Charging Handles: Location, Location, Location…

Whether you’re a hunter or a dedicated target shooter, you understand the importance of being on target. Shot placement isn’t just important, it’s everything, and if you’re working on groups, the last thing you want to do is move your rifle away from your shoulder. Problem is, if you end up in need of access to your rifle’s charging handle, odds are rather high you’ll be moving it.

The hunting industry, specifically, is booming. If you’re looking for the latest ScentLok apparel in Mossy Oak, you’ve got it. If you’re interested in a new semi-auto rifle from Stag Arms chambered in 6.8 SPC, you’ve got it. But if you’re looking for a hunting rifle with a side-mounted charging handle, you’re going to run into some difficulties.

This is one of those debates that doesn’t exactly cause a frenzy thanks in part to the fact that many shooters see the value of not having charging handles located in their current and most-common positions. Even so, there are always a few naysayers. What’s your opinion when it comes to the best possible location for a charging handle? I can’t be the only one running into problems beyond just needing to lower the rifle, such as when optics overhang the charging handle, making it incredibly awkward to operate (no, it’s not always possible – or a good idea – to shift the scope forward).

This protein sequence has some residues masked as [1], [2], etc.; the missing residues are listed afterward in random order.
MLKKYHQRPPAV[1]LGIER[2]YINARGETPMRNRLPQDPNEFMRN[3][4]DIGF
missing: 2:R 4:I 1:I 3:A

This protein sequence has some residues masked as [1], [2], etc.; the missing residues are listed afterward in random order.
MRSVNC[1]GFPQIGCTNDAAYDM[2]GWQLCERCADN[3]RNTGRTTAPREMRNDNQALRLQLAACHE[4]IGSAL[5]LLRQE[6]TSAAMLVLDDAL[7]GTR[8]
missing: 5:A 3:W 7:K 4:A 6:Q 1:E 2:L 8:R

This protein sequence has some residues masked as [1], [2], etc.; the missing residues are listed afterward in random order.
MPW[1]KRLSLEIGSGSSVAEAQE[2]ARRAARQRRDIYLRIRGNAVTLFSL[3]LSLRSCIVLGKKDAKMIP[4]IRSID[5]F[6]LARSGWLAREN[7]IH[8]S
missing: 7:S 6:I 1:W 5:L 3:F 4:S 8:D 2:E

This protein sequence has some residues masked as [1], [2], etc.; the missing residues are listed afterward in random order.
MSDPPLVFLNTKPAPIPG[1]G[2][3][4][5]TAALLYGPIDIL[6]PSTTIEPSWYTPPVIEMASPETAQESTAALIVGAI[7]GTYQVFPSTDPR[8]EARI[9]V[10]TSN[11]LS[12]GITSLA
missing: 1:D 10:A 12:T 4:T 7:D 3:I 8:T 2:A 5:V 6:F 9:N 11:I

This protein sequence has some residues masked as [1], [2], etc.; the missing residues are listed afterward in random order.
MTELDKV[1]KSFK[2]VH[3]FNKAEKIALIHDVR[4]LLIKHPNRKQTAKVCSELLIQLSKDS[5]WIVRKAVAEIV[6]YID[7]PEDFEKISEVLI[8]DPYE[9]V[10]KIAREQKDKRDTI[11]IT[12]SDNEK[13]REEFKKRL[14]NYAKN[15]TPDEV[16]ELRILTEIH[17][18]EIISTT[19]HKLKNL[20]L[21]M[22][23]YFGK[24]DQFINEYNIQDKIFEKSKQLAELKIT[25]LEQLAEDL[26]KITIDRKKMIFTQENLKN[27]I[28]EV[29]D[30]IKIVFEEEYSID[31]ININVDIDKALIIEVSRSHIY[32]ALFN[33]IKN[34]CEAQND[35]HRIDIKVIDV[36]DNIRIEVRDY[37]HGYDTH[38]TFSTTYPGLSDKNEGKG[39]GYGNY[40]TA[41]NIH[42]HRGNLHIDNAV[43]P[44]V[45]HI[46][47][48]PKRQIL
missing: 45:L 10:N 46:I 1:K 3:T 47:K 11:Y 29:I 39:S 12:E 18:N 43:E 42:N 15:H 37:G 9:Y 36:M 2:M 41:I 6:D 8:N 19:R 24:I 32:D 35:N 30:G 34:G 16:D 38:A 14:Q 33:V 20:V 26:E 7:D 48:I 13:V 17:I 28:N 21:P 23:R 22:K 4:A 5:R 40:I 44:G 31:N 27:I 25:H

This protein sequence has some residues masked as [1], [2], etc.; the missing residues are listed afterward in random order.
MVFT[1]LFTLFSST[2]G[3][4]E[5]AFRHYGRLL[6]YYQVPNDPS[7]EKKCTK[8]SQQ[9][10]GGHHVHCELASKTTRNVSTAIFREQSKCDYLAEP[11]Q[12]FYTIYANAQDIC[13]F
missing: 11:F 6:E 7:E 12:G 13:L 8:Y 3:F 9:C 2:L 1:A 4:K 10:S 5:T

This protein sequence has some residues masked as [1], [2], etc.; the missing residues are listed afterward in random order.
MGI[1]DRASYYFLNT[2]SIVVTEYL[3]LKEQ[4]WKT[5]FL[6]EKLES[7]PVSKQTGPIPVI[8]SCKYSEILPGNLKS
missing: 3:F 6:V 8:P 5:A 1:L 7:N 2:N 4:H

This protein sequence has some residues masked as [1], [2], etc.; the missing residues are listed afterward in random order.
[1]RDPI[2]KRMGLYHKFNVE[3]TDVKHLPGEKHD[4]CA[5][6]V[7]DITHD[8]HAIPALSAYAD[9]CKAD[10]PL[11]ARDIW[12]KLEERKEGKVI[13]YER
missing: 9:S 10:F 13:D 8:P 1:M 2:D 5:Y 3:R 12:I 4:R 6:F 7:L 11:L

Take a look at the video below for a side-mounted charging handle point of view.Then feel free to blow up the comments. Not necessarily in that order, of course.

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  • Anonymoose

    I kinda like the Gibbz uppers, but their lack of a dust cover puts me off.

    • thedonn007

      That looks like the same side charging upper as the one from New Frontier Armory, and X-products. Are they actually the same upper?

      • Cynic

        They are both part of the same design cooperative that share ideas and fund projects so yeah they are

      • Anonymoose

        The New Frontier one doesn’t have lightening cuts on the right side. I wonder if Gibbz licensed the design or makes the as an OEM…?

  • Martin Grønsdal

    Ambidextrous (both sides), slightly in front of the pistol grip, away from top rail, not obstructing potential grenade launcher, torch, laser.

    Like the FN fal, but on both sides.

    • Bal256

      “both sides”, seriously.
      I don’t understand why charging handles are marketed as “ambidextrous” when they require you to partially disassemble your rifle. The correct word is “customizable”, which is ironically probably used more to market firearms than the word “ambidextrous”.

      • Martin Grønsdal

        If you mean like the charging handle on the Tavor, then I agree. It is only customisable.

        I, however, talk about a truly ambidextrous solution, where you can use it left/right as you please.

        Not only that, but I also want the handle to lock the bolt in the rear, like the G3.

        • Tom

          Manticore Arms have/will have a folding charging handle which can be attached to both the left and right hand side, or you can attach one to each side.

      • Anomanom

        Ambidextrous, good for righties or lefties, as opposed to say, a Kalashnikov or a Sig 550 series, which is distinctly not ambidextrous. Most people are only going to use it one way anyway.

  • thedonn007

    “But if you’re looking for a hunting rifle with a side-mounted charging handle, you’re going to run into some difficulties.”